In this transcript, Clay Clark (US SBA Entrepreneur of the Year) discusses the career path of the entrepreneur on Thrive15.com, one of the most affordable business schools in Michigan!
Clay Clark: Pay attention to today's episode because it really has the power to encourage, to inspire, but more importantly to guide your path from the employee to the investor. You're going to love it.
Remember at Thrive15.com we all believe that knowledge without application is meaningless, so as you're watching today's episode, take the time to ask yourself, what do you need to do to specifically apply these principles in your own life and business?
Otherwise today's episode may prove out to be more meaningless than having a GPS where you punch in the address of your own home and then you just follow the magical arrows from where you are to where you live.
All right, well today we are talking about the career path of the entrepreneur. Maybe you want to be a successful entrepreneur, maybe you started a business and we're going to map out your career path. The career path specifically of the successful entrepreneur. The entrepreneur who's gone beyond just surviving to the entrepreneur who is actually thriving.
What is the career path that you have to go on? We're going to talk about the four jobs in the career path of the entrepreneur, of the successful entrepreneur, of the award winning entrepreneur because a lot of times people say, gosh, what's my next step? I own a business, but what's my next step?
Or I'm thinking about owning a business, but what's my first step? Today we're going to teach about what's step one, what's step two, what's step three, what's step four, how to specifically move from where you are to where you want to be.
Let's go ahead and deep dive into it here. Topic number one here is the technician, okay? The technician. I'm going to write this up here on our super board here. The technician. The technician.
This is somebody who thinks that he can do it better. Right now if you're working at a jobby job and you find yourself working for somebody. Maybe you're working for an insurance company or you're working for an automotive company or you're working for a sales company.
I don't care what kind of company you're working for, phase number one is we have to be a technician. Which is somebody who can technically get the job done at the top 10%.
I've studied successful entrepreneurs, millionaires, moguls and I can tell you you don't see a lot of bottom feeders who then jump into the world of entrepreneurship. You see people who are at the top of their game.
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If you work at a company right now and you find yourself, you're one of the top 10 sales people working for the company. You're one of the top 10 people working for the insurance company. You might find yourself looking around going, "You know, I think I can do it better."
Well, there's a good chance of that, but you really don't want to start your own business or to move into a different field unless you are at the point where you could be promoted out of it.
You should be in that top 10%. Right now, step one, if you're working in a job as an employee, and we all have to start somewhere, we have to ask ourselves are we truly in the top 10%? To give you an example of this I used to work at a company called Faith Highway. We sold evangelistic commercials to churches all throughout the United States. We had to literally cold call pastors.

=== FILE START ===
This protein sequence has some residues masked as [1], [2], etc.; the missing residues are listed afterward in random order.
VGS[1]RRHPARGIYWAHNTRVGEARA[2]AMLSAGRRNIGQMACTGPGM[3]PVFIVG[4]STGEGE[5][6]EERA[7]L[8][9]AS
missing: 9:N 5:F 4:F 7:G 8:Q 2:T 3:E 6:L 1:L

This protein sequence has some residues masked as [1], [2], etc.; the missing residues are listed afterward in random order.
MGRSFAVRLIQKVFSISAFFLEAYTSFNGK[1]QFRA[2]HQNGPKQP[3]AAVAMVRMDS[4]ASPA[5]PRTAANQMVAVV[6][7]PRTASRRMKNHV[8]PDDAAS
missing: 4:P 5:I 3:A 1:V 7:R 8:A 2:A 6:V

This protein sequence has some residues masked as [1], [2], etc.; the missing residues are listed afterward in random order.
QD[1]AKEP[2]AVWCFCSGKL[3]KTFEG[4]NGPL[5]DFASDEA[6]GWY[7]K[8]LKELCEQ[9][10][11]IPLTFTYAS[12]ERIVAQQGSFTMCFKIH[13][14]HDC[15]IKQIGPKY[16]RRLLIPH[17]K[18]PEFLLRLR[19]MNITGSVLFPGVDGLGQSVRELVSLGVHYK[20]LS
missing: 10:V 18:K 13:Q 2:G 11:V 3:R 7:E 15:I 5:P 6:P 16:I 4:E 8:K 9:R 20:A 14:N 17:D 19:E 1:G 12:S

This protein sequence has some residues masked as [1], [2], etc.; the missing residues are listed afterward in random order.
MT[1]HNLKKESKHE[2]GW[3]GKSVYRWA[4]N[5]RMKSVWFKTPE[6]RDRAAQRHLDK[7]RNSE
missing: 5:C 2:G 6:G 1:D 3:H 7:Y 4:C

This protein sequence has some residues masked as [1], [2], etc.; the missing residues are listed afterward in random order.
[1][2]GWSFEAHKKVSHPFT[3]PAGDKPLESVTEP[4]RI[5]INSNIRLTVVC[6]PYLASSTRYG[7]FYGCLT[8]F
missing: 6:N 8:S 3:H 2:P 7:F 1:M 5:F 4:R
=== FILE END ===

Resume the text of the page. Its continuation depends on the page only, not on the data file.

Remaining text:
When we cold called these guys we'd have to convince them that our products were in fact the right commercial advertising products for their church. We had to cold call a church, send them out a promotional product and then we had to followup over a series of calls to convince them to buy a 10 to $15,000 television commercial.
Without getting into all the details, I can tell you this, I was definitely not in the top 10% for a long time. Yet, like a lot of you, I felt like man, I want to start my own business. Well, the thing is I had no business starting my own business until I could at least master where I was because this was a company that was a sales culture. We had to sell.
I was not good at sales. Because I wasn't good at sales, I really was kind of stuck. I had to ask myself, and I was mentored by a guy by the name of Ron Hood and Ron Hood said that my stinking thinking was getting in the way of my big sales.
I actually had to mentored by Ron in order for him to teach me how to get into the top 10% of the sales force there. I can proudly say over time my skills improved to the point where I did hop into that top 10% of sales.
I began to be one of the top performers. At that point, I began to ask the question man, I think I can apply these skills in my own business. I think I can go out there and start my own business, but you really, I'm just telling you as a entrepreneur right now, you want to be somebody who has kind of mastered where you're at before you move on.
You have to be the master of one particular craft or skill. You have to be good at something, okay? If you want to start a software company, you probably need to be good at software. If you want to start a graphic design company, you probably need to be great at software. When I say great, I'm talking about in the top 10%.
If you want to start your own video company, you need to be in the top 10%. If you want to start your own insurance company, you need to be in the top 10%, but you need to be in that top 10% before you move on. If not, you really have no business moving into phase two. Again, phase number one is the phase of the technician.